After much tomfoolery an nonsense, it turns out Tadd isn’t such a toad after all. And Tadd’s best friend Alex, he is just a knight in shining white armor. The wedding happens (of course it does, you didn’t expect such a quickly planned caper to work!).

But a funny thing happens on the way to the HEA. Alex likes Davis. Really likes Davis. And Davis is pretty sure he likes Alex right back. Desiree, she has a big secret of her own and meets a tall, dark and handsome stranger at the reception.

The over-arching observation for me in Self Preservation is that Ethan Day injects humor into every possible little nook and cranny that he can find. He had me laughing out loud so many times! But he also had me crying. I think that an author capable of causing such heights of humor and happiness is equally capable of causing us to tap deeply into our inner well of sadness. Not all authors choose to do that. Ethan Day is one of the best at it. He elects to wield every emotion at his disposal, and uses them like stealth bomber. I’m laughing, and then, wait, what? Why am I crying? Ohhh. I get it, that’s funny but it’s so sad, too. The capacity to inject a situation with those opposite extremes of emotion is a rare talent. I have so far not read an Ethan Day book that I have not liked. I know that the combination of his innate talent and the talent of the staff at Wilde City Press (of which he is one of the co-founders, by the way) will be unbeatable. I can’t wait for more. I recommend Self Preservation with no reservations. You will love it.

Reviewed by: Tina

You can buy Self Preservation here:

Dreamspinner Press, TJ Klune

In Which I Cackled Like A Loon – Tell Me It’s Real by TJ Klune

I will love the light for it shows me the way; yet I will endure the darkness for it shows me the stars. – Og Mandino

Warning: This book may make you laugh until you wet your pants. Or snort out loud. Maybe both. That is not a confession.

On the other hand, it may also make you feel that taut ache in your throat; you know, the one you get when you’re trying really hard not to get all choked up and leak unattractively from your face; because it’s not bad enough that you’re chortling uncontrollably, causing your people to give you the hairy stankeye, but then you’re adding blubbering to the mix…over a book. It could give cause for concern. That is also not a confession. Much. Don’t judge.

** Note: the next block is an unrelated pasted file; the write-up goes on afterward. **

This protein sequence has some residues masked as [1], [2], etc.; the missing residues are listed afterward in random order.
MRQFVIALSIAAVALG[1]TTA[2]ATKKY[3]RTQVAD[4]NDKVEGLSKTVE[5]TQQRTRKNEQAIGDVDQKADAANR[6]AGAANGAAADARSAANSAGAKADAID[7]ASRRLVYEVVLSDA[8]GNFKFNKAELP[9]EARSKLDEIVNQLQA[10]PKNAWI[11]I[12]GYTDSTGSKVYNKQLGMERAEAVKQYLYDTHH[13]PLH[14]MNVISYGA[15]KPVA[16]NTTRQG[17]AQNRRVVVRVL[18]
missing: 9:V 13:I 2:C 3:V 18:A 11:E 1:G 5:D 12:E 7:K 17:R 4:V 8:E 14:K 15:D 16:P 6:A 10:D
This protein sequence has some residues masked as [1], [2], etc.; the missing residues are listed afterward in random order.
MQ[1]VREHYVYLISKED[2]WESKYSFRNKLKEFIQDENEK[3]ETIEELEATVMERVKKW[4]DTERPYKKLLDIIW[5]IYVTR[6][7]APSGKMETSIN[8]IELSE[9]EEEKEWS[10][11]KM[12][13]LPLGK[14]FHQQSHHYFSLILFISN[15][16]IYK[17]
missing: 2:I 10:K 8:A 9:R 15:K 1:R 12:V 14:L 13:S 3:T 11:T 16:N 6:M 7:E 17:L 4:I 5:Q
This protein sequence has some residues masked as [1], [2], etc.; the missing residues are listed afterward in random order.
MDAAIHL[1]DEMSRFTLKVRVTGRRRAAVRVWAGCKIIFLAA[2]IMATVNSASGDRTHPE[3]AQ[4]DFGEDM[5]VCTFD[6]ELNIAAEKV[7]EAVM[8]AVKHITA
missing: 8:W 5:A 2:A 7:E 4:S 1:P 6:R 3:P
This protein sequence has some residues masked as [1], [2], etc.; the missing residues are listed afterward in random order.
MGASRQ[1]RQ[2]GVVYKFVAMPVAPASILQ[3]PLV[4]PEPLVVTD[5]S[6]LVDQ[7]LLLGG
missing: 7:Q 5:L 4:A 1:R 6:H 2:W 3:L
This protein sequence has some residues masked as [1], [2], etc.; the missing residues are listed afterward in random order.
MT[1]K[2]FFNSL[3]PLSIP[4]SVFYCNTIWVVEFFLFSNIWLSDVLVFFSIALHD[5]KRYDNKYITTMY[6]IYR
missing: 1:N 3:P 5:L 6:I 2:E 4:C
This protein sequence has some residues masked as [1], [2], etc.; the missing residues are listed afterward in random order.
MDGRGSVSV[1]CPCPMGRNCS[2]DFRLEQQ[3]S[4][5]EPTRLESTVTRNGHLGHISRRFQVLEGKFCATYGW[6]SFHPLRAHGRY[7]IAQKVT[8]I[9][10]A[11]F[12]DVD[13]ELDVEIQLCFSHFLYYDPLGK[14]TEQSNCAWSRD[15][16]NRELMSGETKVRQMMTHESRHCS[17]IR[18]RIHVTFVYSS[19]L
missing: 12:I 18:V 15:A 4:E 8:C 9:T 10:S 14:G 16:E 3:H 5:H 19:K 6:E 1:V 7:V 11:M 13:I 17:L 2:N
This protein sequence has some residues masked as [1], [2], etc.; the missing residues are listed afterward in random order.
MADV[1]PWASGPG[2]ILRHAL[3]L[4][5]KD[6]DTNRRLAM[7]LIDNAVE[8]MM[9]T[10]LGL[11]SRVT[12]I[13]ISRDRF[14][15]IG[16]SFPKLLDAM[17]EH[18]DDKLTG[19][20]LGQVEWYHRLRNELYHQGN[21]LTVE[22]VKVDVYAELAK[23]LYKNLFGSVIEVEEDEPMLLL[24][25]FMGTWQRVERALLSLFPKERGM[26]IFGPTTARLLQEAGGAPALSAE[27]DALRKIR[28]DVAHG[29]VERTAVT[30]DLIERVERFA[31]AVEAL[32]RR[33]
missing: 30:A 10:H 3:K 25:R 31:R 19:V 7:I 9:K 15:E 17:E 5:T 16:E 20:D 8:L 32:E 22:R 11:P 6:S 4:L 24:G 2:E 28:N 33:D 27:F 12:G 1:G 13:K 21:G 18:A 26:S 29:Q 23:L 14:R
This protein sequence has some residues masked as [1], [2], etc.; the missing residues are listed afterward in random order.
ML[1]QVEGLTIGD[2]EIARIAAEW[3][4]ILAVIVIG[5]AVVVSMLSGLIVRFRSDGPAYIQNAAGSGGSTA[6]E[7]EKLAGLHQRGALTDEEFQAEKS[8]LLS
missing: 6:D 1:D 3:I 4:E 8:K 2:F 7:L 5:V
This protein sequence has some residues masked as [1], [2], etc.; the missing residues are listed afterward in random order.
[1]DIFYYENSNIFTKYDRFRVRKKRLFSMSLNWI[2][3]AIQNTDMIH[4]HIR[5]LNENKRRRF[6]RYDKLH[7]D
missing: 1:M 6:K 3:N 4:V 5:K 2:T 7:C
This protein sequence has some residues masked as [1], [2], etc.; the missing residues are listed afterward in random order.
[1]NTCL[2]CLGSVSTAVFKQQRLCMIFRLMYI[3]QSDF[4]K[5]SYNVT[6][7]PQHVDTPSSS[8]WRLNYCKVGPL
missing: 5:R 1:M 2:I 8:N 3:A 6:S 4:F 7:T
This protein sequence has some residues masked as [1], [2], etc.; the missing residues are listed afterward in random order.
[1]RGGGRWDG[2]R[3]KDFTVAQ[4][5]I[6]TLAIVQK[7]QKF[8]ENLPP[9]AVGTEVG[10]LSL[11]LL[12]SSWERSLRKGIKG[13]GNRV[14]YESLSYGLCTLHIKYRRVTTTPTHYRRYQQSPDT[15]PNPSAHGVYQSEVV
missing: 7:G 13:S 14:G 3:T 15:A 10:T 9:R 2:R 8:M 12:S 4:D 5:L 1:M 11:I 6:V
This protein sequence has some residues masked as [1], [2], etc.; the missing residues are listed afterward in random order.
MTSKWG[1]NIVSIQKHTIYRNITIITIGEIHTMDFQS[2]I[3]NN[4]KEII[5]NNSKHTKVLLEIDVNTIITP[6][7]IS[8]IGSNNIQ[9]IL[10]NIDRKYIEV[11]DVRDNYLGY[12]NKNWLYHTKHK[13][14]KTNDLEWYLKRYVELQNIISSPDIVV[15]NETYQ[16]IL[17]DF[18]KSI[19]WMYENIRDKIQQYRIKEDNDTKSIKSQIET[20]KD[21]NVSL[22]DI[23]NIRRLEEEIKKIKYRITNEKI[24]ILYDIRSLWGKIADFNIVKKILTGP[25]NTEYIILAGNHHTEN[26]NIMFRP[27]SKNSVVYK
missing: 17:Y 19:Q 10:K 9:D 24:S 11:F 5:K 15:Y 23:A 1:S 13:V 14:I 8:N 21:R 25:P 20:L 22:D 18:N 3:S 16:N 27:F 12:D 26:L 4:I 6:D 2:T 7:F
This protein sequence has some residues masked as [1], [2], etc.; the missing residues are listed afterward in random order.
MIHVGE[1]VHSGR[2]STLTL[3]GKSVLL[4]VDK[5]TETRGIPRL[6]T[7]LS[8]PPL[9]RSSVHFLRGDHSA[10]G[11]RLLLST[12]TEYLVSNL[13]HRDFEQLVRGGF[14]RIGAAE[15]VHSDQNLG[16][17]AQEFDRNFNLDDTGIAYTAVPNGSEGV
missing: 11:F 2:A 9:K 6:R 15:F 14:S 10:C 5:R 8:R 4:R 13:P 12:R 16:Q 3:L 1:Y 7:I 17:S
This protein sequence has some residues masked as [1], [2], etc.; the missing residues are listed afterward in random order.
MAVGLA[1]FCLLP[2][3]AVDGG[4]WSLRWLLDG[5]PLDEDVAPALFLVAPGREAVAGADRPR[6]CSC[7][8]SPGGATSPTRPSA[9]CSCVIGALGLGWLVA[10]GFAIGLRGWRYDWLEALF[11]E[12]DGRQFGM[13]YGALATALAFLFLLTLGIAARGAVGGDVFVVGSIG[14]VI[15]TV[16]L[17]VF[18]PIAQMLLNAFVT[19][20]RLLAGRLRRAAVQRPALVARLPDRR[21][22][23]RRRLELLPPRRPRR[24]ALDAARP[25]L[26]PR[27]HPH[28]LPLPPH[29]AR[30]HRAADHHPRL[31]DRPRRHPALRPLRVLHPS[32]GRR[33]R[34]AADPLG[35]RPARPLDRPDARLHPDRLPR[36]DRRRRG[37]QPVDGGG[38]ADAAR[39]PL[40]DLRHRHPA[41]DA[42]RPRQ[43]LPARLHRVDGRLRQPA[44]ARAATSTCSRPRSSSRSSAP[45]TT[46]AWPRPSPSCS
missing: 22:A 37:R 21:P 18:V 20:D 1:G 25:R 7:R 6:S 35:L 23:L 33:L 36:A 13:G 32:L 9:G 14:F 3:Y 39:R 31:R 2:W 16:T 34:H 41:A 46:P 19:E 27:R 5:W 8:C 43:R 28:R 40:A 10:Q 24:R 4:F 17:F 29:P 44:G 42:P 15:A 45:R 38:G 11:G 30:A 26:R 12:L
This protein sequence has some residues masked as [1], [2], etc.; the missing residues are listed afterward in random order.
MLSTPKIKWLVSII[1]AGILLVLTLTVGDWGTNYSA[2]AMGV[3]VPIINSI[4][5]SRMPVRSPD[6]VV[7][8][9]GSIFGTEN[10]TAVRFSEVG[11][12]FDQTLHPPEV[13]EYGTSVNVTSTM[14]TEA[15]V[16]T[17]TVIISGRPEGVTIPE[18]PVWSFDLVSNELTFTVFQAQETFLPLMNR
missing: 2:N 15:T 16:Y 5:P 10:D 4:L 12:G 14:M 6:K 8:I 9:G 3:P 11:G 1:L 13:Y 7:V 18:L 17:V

So, why the manic depression? It’s all Paul James Auster’s fault! Damn him and his shy, unassuming charms and his rapier wit that sometimes slides soooo very deeply into the realms of, wait. What? A pox on him and his best friend Sandy (a.k.a. Helena Handbasket), and on Wheels, the two-legged canine with a rear drivetrain; a curse on Paul’s parents and on his Nana, and on Johnny Depp, the beaked bitch, anyhow. Don’t ask. Just read the book and you’ll get it. But back to summoning the forces of mayhem: a bane on the existence of Vince Taylor, who not only made me start to believe in love at first sight but then went out of his way to prove it’s real by giving Paul just about the awesomest, most romantical birthday present ever. The birthday gift part may or may not have made me sigh just a little. Yes, that one is a confession, okay? And I’m really only pretending at all this curse business too. Swear. If the truth be told, I shmooped these varied and vibrant species in a super big way.

Tell Me It’s Real is Paul’s story, the story of a man whose self-confidence level is somewhere south of hella low but whose personality is somewhere north of luminous. This is the story of a man who isn’t salon tested and steroid approved; he isn’t what anyone might describe as genetically gifted or socially savvy, but he is real and he’s warm, and he and this delightful cast of characters are more than just words on a page. They’re psychedelic brushstrokes on a kaleidoscopic canvas of wacky and wonderful, and I loved each and every one of them to bits.

This is the story of the way two men really can fall in love through spit-takes, and Heimlich Maneuvers, and a near maiming. It’s the story of how they fall in love in spite of Paul’s eternal skepticism that someone as beautiful as Vince could ever possibly be attracted to him. It’s the story of the way they stay in love in spite of an enormously bad decision on Paul’s part to go behind Vince’s back and confront something Vince very much wanted to remain private. It’s the story of the way Paul becomes the light in Vince’s darkness, and the way in which Paul reveals his awesomeness one small step at a time.

More confession time: 1.) I’ve never read a TJ Klune book before. 2.) This will not be the last TJ Klune book I ever read. And that’s about it. No, wait, there is a third thing—I discovered I have a love/unlove relationship with authors who punk me. You’ll get that too, after you read this highly recommendable romantic comedy.

You can buy Tell Me It’s Real here: